Thursday 11 November 2010

Fuel starved resilience

One of the measures I recommend to clients is to ensure they undertake regular power tests of their standby power systems for their trading floors and data centres. It should be a complete power test (say once every 6 months) where grid mains power is cut totally from the test building. The test should force the UPS system (if any) and the standby generator to take the load of supplying the business for at least an hour. Usually of course this test will have to be performed at a weekend so that main trading activities are not disrupted. The first time the test is run you’ll be pretty much able to find some important system that has not been fully connected to protected power. At the same time technicians should tour the building looking for any non-essential items connected to the critical protect power supply.

Part of the test should observe that the generator and UPS will successfully back off when the main grid power supply is restored and stable. During such tests the technicians should inspect air conditioning services to ensure that critical systems are thermally protected. It is no good having a room full of servers that will melt down in 20 minutes on standby power if there is no air conditioning to the room.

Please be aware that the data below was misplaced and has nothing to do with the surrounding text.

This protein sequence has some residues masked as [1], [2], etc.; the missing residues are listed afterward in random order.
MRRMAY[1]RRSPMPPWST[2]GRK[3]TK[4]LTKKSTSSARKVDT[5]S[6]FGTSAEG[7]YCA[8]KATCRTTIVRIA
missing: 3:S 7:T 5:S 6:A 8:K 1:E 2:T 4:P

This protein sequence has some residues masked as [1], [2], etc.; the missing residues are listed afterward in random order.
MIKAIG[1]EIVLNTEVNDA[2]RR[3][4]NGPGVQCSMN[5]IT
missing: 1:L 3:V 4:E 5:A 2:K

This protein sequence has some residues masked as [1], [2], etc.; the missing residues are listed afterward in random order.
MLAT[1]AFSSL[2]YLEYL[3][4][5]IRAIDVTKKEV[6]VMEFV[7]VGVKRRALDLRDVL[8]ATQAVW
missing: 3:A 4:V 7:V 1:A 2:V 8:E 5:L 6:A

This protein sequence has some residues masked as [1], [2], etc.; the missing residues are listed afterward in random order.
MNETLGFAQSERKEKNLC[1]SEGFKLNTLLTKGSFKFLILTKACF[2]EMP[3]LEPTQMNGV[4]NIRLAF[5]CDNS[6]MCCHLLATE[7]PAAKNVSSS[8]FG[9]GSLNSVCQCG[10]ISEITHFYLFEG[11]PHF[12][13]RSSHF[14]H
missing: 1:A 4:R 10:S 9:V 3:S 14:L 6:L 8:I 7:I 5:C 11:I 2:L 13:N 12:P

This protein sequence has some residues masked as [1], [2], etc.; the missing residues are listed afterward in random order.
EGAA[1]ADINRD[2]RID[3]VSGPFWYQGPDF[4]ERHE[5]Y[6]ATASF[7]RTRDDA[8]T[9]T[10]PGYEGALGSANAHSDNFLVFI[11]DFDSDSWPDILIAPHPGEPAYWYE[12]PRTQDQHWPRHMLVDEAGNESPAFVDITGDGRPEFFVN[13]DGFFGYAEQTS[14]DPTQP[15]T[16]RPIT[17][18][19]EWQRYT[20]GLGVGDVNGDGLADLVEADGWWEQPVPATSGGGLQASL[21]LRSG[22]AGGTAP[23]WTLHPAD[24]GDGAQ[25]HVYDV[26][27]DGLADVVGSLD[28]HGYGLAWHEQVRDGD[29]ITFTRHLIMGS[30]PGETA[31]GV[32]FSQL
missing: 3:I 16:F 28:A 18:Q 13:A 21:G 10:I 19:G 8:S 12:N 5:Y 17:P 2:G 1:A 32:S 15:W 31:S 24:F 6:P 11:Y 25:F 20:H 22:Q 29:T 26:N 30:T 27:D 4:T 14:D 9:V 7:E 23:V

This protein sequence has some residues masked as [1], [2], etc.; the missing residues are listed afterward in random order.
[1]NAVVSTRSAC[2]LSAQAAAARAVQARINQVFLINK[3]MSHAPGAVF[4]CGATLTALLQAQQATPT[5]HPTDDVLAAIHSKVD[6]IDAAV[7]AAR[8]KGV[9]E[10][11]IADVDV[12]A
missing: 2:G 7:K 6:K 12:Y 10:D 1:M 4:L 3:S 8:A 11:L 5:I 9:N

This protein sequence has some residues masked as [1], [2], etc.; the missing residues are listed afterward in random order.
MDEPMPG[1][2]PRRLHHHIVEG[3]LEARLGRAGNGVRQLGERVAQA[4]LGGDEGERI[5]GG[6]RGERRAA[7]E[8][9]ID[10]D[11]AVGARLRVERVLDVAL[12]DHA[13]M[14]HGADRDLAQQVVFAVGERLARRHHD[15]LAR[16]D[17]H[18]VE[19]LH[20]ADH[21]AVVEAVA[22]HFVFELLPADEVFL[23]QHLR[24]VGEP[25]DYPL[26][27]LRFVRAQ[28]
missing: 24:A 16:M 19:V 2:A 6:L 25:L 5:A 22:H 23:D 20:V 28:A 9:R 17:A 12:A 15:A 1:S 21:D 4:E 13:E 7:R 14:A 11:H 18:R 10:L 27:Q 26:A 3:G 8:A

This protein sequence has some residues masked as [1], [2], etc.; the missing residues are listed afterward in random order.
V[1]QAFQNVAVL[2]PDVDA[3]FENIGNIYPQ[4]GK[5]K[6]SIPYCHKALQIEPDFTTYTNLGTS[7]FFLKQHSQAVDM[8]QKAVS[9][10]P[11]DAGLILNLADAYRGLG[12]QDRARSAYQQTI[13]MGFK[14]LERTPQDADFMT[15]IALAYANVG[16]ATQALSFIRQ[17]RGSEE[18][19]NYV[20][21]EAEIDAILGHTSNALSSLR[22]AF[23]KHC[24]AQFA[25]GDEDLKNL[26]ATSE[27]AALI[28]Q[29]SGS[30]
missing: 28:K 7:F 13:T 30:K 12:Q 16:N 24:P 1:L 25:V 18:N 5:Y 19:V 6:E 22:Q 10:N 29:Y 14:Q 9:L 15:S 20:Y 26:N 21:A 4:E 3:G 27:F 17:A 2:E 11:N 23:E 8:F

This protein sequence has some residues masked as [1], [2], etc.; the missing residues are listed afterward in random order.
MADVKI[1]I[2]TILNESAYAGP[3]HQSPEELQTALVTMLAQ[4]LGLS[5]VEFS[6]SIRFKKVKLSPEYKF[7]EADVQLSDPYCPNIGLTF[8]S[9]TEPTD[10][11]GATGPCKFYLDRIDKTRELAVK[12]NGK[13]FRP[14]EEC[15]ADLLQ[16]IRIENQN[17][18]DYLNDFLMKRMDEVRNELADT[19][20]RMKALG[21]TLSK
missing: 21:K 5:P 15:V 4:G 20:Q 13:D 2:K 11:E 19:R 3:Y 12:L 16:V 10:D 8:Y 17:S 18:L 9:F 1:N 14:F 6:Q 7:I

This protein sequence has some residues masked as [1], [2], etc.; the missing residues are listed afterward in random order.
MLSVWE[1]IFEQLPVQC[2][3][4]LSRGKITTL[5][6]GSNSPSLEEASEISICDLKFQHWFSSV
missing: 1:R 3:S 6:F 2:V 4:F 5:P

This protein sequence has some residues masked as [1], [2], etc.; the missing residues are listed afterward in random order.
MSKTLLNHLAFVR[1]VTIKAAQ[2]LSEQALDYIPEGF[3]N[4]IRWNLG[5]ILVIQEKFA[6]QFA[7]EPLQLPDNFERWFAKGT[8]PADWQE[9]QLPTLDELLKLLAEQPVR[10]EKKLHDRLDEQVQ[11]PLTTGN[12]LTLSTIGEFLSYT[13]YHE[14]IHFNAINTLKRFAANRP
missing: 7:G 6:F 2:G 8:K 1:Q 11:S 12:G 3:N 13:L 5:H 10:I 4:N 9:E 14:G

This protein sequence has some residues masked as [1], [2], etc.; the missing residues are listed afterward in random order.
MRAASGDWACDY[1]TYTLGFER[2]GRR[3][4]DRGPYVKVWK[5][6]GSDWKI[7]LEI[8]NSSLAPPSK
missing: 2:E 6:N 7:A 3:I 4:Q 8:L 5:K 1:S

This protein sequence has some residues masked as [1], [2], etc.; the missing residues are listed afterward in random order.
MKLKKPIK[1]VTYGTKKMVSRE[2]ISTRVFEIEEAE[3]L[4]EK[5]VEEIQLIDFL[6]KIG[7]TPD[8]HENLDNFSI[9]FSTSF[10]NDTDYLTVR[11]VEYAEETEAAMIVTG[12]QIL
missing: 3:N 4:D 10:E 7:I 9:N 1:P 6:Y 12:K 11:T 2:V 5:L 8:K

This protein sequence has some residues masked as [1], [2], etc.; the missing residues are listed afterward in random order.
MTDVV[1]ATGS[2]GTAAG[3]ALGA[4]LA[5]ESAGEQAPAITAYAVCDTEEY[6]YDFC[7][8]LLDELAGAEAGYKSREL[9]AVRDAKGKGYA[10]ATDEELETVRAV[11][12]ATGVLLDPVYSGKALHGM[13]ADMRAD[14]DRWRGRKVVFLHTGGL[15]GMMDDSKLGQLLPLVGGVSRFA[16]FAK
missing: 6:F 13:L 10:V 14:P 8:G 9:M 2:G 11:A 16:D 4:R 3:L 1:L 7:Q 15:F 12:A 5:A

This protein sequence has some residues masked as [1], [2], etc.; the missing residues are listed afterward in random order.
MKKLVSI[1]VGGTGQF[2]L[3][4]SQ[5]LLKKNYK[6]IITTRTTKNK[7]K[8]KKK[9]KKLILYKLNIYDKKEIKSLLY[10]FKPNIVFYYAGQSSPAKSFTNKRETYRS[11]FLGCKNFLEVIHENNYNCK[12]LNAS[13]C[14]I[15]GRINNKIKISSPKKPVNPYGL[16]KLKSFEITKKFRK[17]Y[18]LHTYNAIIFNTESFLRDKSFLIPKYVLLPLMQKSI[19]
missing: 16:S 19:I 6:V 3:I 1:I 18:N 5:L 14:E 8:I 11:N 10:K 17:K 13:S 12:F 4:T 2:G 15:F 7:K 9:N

In one total power down test I witnessed the standby power source was a large generator mounted on the roof of a building. The first total power down test established that the generator would start and run for a few minutes before chugging to a halt. Subsequent investigation discovered the main fuel pump that delivers from the basement fuel tank to the fuel header tank on the roof was in fact connected to unprotected mains power. When the mains power failed there was no power to the essential pump that pumped fuel to the generator.

There's a sequel to this event here and another event, where we discovered some unpleasant neighbours, highlighting the need to test here.

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